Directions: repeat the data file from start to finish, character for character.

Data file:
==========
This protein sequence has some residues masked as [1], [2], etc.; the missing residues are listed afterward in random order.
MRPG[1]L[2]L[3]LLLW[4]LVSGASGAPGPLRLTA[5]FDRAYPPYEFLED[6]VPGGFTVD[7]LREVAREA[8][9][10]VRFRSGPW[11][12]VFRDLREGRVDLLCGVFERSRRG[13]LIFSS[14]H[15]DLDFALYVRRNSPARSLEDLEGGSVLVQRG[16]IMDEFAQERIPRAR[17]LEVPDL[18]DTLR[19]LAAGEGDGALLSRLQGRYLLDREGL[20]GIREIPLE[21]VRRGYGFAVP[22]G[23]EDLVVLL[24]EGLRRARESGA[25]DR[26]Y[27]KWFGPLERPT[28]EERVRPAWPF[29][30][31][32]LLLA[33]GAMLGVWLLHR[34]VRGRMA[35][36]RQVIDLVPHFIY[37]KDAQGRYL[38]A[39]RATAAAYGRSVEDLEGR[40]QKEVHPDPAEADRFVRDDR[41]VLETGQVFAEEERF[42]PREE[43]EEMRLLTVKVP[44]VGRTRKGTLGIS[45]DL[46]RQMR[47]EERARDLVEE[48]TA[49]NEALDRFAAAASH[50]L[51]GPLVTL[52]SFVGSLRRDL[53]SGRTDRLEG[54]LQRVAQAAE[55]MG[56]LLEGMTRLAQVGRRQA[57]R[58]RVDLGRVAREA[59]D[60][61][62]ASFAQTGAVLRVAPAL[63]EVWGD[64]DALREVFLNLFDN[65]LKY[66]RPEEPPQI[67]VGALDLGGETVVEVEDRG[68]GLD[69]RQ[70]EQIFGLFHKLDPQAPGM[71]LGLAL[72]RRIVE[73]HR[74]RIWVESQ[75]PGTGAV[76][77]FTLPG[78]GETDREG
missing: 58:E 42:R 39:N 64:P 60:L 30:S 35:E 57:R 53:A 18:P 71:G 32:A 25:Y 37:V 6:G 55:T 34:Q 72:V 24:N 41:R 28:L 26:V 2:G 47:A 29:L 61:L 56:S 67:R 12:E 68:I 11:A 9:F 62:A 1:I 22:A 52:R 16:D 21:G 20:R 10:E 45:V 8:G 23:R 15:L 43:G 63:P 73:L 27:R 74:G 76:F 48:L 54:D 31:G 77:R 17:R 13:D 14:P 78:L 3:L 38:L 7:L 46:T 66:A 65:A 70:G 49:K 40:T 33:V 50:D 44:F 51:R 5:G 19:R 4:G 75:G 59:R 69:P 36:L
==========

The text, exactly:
This protein sequence has some residues masked as [1], [2], etc.; the missing residues are listed afterward in random order.
MRPG[1]L[2]L[3]LLLW[4]LVSGASGAPGPLRLTA[5]FDRAYPPYEFLED[6]VPGGFTVD[7]LREVAREA[8][9][10]VRFRSGPW[11][12]VFRDLREGRVDLLCGVFERSRRG[13]LIFSS[14]H[15]DLDFALYVRRNSPARSLEDLEGGSVLVQRG[16]IMDEFAQERIPRAR[17]LEVPDL[18]DTLR[19]LAAGEGDGALLSRLQGRYLLDREGL[20]GIREIPLE[21]VRRGYGFAVP[22]G[23]EDLVVLL[24]EGLRRARESGA[25]DR[26]Y[27]KWFGPLERPT[28]EERVRPAWPF[29][30][31][32]LLLA[33]GAMLGVWLLHR[34]VRGRMA[35][36]RQVIDLVPHFIY[37]KDAQGRYL[38]A[39]RATAAAYGRSVEDLEGR[40]QKEVHPDPAEADRFVRDDR[41]VLETGQVFAEEERF[42]PREE[43]EEMRLLTVKVP[44]VGRTRKGTLGIS[45]DL[46]RQMR[47]EERARDLVEE[48]TA[49]NEALDRFAAAASH[50]L[51]GPLVTL[52]SFVGSLRRDL[53]SGRTDRLEG[54]LQRVAQAAE[55]MG[56]LLEGMTRLAQVGRRQA[57]R[58]RVDLGRVAREA[59]D[60][61][62]ASFAQTGAVLRVAPAL[63]EVWGD[64]DALREVFLNLFDN[65]LKY[66]RPEEPPQI[67]VGALDLGGETVVEVEDRG[68]GLD[69]RQ[70]EQIFGLFHKLDPQAPGM[71]LGLAL[72]RRIVE[73]HR[74]RIWVESQ[75]PGTGAV[76][77]FTLPG[78]GETDREG
missing: 58:E 42:R 39:N 64:P 60:L 30:S 35:E 57:R 53:A 18:P 71:G 32:A 25:Y 37:V 6:G 55:T 34:Q 72:V 24:N 41:R 28:L 26:V 2:G 47:A 29:L 61:L 56:S 67:R 12:E 68:I 11:A 9:F 62:A 1:I 22:A 52:R 16:D 21:G 20:R 10:E 45:V 8:G 23:R 15:L 43:G 63:P 73:L 27:R 74:G 76:F 48:L 54:D 31:G 77:R 17:R 13:D 14:P 78:L 3:L 38:L 7:L 46:T 66:A 65:A 70:G 49:K 40:T 33:V 50:D 44:F 51:R 5:G 19:R 4:G 75:G 59:R 69:P 36:L